The Privacy Dilemma: Social Responsibility in the Age of Big Data
There has been a lot of conversation in Canada about how to protect privacy rights in an era of big data. Marketing companies, loyalty card providers and individual businesses are collecting personal information about their clients every day, and sometimes selling that information to third parties. Erin Kelly explores the controversy surrounding data collection and personal privacy. In her talk she will discuss:
- What data is being collected today and how can it be used?
- How Canada's privacy laws are hurting Canadian business
- Some controversies that have arisen - how could they have been better mitigated?
- Limiting the collection of personal data is not the answer - there are too many socially positive reasons to allow for the collection of personal data
- Explore ways to achieve both - allow for the collection of important information while protecting individual privacy
Using WEBINT to Identify Critical Infrastructure Risks
WEBINT analysis can identify the targeting trends and methodologies of both cyber state actors and hacktivists. Recent Recorded Future analysis identified multiple instances where hacktivist operations have opened the door for state directed attacks. This presentation will discuss how APTs can leverage exposed credentials and widely available exploits to target critical infrastructure.
Lost in Translation: Effective Communications for Information Security
As Information Security professionals, communications often take a back seat when our priorities range from keeping the lights on to delivering cutting-edge security technologies to protect our businesses. Not only is communicating with the non-technical something that many in Information Security and IT in general cringe at the very thought of, but it's also just another responsibility to pile on our plates. Nonetheless, communications with your employees, executive stakeholders, vendors and customers is invaluable to the continued security of your organization and should be treated as a priority. Enabling your employees to understand what they see in the news everyday, to grasp the impact of the new technologies you are rolling out and to proactively look for threats to your organization will only help strengthen the "weakest link." The ability to translate highly technical security language into layman's terms and having the patience to field questions from non-technical counterparts is an art and should be the primary focus of someone in your security organization.
Open-source Security in the Era of Heartbleed
Nelson Ko and Sherif Koussa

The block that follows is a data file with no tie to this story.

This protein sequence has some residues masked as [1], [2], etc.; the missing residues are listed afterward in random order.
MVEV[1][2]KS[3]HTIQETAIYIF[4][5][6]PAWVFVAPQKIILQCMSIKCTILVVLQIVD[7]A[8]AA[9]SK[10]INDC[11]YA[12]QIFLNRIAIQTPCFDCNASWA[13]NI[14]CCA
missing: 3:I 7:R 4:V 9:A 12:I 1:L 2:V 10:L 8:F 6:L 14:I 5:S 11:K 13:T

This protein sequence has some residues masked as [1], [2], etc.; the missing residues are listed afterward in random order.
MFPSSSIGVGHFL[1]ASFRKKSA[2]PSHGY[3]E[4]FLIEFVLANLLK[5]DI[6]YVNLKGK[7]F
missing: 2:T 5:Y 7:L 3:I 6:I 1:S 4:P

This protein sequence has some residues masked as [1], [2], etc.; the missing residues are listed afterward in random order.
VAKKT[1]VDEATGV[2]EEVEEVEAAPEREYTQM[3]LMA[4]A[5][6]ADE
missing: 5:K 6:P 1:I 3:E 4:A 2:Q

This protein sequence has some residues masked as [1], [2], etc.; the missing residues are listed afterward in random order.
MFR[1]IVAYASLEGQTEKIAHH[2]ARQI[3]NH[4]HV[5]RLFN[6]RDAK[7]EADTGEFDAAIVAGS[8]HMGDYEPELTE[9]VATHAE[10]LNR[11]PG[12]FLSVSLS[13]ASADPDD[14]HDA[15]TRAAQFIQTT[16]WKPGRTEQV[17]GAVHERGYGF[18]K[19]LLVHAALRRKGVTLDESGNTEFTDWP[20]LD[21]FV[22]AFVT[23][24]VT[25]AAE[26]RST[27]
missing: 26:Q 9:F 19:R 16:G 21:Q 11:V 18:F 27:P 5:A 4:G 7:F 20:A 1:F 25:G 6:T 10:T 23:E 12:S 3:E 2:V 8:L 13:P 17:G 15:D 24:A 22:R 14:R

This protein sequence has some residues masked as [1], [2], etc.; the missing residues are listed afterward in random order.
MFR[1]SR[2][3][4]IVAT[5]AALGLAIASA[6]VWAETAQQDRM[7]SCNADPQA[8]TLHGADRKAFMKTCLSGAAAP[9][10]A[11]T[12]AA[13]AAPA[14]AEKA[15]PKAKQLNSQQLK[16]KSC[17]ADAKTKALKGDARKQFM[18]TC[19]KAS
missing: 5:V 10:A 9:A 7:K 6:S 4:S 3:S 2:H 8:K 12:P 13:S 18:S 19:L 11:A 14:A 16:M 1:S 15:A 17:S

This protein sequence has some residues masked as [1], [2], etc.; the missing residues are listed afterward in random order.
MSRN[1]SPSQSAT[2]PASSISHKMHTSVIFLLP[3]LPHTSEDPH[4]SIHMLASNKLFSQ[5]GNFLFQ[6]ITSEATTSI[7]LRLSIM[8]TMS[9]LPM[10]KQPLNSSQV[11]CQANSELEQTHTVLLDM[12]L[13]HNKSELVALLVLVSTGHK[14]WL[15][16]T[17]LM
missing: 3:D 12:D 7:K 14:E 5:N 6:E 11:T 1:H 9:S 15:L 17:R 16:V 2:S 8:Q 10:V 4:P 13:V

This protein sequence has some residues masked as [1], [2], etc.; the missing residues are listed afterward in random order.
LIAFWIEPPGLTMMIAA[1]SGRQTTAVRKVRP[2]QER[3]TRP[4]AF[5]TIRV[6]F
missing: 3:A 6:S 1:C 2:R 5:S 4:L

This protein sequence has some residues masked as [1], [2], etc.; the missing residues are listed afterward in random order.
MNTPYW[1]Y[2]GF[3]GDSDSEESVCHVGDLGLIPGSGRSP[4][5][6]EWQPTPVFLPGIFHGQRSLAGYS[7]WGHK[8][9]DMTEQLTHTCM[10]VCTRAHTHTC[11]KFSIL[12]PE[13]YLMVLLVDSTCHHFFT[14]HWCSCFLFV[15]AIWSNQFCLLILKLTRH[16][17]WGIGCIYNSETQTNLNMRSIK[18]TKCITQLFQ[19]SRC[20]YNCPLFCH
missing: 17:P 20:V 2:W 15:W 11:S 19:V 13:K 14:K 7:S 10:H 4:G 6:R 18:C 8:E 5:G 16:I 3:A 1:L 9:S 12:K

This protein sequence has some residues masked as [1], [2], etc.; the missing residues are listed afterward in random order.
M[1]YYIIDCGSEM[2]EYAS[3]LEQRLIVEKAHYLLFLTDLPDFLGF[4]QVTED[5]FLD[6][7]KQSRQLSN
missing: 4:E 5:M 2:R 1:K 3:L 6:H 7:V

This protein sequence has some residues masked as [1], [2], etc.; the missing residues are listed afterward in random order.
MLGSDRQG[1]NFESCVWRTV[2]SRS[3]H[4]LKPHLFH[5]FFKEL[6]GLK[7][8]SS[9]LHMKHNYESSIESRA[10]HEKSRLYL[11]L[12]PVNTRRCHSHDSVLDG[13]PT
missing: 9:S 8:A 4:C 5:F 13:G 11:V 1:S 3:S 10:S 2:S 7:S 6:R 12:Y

Recent zero-days in popular open-source software have led to a lot of controversy, an old debate fueled by the Heartbleed bug. The old question was: Is open-source software really more secure than closed-source? However, with open-source adoption rates on the rise in the enterprise especially in the Government sector, a new question emerges: How much trust can be put in open-source software and how does open-source software react to the ever-changing threat landscape? In the era of Cyber-espionage and the multitude of security tools, information is available to individuals, blackhats as well as state-sponsored agencies. The old mantra of: ³Given enough eyeballs, all bugs are shallow² does not hold firm anymore and the recent zero-days in OpenSSL are fine examples that we need more than this if we are to depend on open-source for business critical missions. Open-source was created collaboratively, so it only makes sense to secure it collaboratively. This session will go over the most used security models in popular open-source software as well the current emerging models. Finally, this session introduces Tiki Wiki CMS Groupware, the first open-source software to reach high assurance security using a crowd-funding approach. We will explore the approach, the process used to assess the security of the software and the process followed for remediation.
Cyber Threat: Wireless APT
Malicious cyber activities are growing both in number and in complexity.
Many advanced cyber attacks exist and the current trend is one of attackers exploiting 'low hanging fruit' cyber vulnerabilities of organizations since many are struggling to effectively implement comprehensive safeguards for their wired cyber systems. Many classified systems achieve high levels of security by being physically 'closed' to the outside world. Recently we have observed the advanced Threat Actor implanting wireless-based infiltration and exfiltration vectors as a technique for circumventing robust cyber defences and especially, closed or air-gapped systems. In order to facilitate an improved understanding of the implant-based wireless threat vectors in the cyber environment we propose to describe the Wireless Advanced Persistent Threat (WAPT). This WAPT description is an essential foundation for fostering a common understanding of the implanted wireless attack and exfiltration vector, the threat agent's tradecraft and for modeling and simulation of this little understood but unique and deadly cyber attack vector.